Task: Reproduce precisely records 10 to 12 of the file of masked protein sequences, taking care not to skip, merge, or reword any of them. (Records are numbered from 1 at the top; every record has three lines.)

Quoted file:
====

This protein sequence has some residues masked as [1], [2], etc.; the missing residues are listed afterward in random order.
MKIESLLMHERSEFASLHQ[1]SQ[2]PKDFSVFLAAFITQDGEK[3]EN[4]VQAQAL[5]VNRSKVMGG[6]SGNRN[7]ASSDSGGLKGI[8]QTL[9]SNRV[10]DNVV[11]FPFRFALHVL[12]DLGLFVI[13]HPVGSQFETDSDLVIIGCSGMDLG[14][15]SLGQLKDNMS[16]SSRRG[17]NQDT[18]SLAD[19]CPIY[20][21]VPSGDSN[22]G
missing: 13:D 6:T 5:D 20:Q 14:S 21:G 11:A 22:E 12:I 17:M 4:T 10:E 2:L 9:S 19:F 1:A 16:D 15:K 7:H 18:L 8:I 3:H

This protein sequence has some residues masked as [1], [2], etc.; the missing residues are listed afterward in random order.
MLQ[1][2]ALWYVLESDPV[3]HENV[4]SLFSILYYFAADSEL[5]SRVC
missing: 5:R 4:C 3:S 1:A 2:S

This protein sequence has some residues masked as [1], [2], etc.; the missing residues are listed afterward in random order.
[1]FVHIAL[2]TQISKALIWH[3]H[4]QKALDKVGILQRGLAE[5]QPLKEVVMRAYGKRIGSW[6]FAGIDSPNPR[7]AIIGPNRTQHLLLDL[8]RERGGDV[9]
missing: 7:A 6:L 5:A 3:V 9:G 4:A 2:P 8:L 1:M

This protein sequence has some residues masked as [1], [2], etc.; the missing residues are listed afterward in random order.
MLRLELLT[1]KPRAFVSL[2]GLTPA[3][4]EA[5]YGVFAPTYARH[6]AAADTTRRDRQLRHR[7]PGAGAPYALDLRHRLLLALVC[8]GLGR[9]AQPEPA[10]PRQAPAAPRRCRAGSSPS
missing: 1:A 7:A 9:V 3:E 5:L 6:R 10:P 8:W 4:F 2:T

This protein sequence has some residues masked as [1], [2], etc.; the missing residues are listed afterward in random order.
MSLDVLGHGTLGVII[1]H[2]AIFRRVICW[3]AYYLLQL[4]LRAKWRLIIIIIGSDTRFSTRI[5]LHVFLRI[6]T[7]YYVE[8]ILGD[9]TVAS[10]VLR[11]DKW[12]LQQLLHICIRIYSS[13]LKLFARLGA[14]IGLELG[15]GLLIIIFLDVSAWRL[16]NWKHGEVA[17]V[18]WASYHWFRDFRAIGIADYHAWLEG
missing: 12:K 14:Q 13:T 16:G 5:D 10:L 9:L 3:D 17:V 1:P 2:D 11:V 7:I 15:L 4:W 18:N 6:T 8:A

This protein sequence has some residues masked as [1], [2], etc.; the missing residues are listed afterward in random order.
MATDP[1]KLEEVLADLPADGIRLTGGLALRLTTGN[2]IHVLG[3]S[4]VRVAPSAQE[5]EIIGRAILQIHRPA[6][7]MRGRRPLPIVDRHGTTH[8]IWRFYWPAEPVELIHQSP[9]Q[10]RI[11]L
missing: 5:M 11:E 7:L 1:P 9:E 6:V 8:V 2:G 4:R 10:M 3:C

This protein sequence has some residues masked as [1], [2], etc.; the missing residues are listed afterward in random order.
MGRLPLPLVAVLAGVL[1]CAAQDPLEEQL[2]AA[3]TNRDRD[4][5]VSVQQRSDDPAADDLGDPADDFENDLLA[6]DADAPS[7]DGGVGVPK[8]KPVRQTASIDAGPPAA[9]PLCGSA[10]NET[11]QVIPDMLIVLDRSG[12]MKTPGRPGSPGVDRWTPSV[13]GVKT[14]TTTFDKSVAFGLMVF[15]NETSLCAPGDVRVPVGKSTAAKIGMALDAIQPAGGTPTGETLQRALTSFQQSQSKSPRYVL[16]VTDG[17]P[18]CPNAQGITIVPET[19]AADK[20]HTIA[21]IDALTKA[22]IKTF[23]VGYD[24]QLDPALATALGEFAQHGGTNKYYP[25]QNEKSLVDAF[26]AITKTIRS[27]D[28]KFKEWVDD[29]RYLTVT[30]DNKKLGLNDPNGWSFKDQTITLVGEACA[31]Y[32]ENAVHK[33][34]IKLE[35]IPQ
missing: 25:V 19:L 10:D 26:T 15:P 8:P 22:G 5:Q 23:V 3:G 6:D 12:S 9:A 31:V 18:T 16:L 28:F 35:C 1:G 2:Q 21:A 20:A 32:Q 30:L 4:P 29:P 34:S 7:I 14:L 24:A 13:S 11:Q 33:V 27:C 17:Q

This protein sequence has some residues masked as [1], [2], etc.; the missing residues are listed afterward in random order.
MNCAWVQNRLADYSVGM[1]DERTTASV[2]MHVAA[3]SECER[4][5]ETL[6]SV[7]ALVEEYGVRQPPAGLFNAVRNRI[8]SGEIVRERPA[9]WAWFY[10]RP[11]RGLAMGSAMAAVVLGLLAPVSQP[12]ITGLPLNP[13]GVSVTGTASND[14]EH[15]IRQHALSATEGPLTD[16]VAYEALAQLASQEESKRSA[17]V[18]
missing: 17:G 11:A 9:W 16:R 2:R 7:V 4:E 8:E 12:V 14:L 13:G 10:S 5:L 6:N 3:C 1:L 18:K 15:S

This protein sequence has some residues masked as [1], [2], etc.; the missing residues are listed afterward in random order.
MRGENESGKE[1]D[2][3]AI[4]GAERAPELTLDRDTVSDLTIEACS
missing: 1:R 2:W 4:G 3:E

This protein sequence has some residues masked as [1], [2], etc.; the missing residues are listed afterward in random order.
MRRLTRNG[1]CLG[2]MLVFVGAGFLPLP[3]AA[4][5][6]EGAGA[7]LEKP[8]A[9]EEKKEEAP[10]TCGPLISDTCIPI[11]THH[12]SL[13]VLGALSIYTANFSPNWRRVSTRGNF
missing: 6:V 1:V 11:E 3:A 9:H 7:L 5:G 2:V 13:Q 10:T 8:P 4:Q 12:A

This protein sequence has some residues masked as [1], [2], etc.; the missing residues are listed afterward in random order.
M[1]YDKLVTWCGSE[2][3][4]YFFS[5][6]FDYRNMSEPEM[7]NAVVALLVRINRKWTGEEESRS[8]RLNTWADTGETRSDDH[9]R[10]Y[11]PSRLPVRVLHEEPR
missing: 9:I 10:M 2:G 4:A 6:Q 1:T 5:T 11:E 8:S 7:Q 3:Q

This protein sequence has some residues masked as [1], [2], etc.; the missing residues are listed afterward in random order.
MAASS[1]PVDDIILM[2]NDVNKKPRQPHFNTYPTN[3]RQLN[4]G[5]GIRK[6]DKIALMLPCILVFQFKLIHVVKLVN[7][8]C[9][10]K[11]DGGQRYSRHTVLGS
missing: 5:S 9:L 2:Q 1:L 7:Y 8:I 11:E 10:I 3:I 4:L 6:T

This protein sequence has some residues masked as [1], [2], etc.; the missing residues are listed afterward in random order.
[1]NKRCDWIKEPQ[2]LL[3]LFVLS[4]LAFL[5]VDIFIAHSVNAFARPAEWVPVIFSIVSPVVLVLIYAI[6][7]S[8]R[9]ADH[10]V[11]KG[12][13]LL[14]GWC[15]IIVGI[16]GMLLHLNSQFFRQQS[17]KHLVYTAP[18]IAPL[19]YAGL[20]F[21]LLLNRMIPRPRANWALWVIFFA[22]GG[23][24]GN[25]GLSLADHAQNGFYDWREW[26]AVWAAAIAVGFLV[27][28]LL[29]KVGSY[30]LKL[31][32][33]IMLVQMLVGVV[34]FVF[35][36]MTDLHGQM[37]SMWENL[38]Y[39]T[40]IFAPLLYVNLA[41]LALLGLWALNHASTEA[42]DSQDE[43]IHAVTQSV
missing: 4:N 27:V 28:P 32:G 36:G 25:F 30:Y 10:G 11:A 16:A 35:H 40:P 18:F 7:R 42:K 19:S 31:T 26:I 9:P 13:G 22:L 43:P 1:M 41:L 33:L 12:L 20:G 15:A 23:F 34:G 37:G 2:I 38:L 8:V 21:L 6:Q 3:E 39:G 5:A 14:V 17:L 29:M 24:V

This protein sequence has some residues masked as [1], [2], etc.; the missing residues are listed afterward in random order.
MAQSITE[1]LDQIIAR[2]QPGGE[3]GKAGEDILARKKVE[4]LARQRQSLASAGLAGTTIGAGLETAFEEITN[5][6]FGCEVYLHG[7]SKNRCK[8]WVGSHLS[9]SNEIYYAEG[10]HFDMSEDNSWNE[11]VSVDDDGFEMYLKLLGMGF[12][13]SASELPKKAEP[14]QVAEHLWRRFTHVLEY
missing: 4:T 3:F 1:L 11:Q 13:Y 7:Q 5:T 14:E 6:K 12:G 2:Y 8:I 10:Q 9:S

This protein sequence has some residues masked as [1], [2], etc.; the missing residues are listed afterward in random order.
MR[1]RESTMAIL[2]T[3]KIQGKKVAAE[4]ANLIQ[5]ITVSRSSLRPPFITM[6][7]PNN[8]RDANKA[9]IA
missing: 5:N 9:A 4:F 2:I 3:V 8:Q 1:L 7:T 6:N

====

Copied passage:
This protein sequence has some residues masked as [1], [2], etc.; the missing residues are listed afterward in random order.
MRRLTRNG[1]CLG[2]MLVFVGAGFLPLP[3]AA[4][5][6]EGAGA[7]LEKP[8]A[9]EEKKEEAP[10]TCGPLISDTCIPI[11]THH[12]SL[13]VLGALSIYTANFSPNWRRVSTRGNF
missing: 6:V 1:V 11:E 3:A 9:H 7:L 5:G 2:V 13:Q 10:T 8:P 4:Q 12:A

This protein sequence has some residues masked as [1], [2], etc.; the missing residues are listed afterward in random order.
M[1]YDKLVTWCGSE[2][3][4]YFFS[5][6]FDYRNMSEPEM[7]NAVVALLVRINRKWTGEEESRS[8]RLNTWADTGETRSDDH[9]R[10]Y[11]PSRLPVRVLHEEPR
missing: 9:I 10:M 2:G 4:A 6:Q 1:T 5:T 11:E 8:S 7:Q 3:Q

This protein sequence has some residues masked as [1], [2], etc.; the missing residues are listed afterward in random order.
MAASS[1]PVDDIILM[2]NDVNKKPRQPHFNTYPTN[3]RQLN[4]G[5]GIRK[6]DKIALMLPCILVFQFKLIHVVKLVN[7][8]C[9][10]K[11]DGGQRYSRHTVLGS
missing: 5:S 9:L 2:Q 1:L 7:Y 8:I 11:E 10:I 3:I 4:L 6:T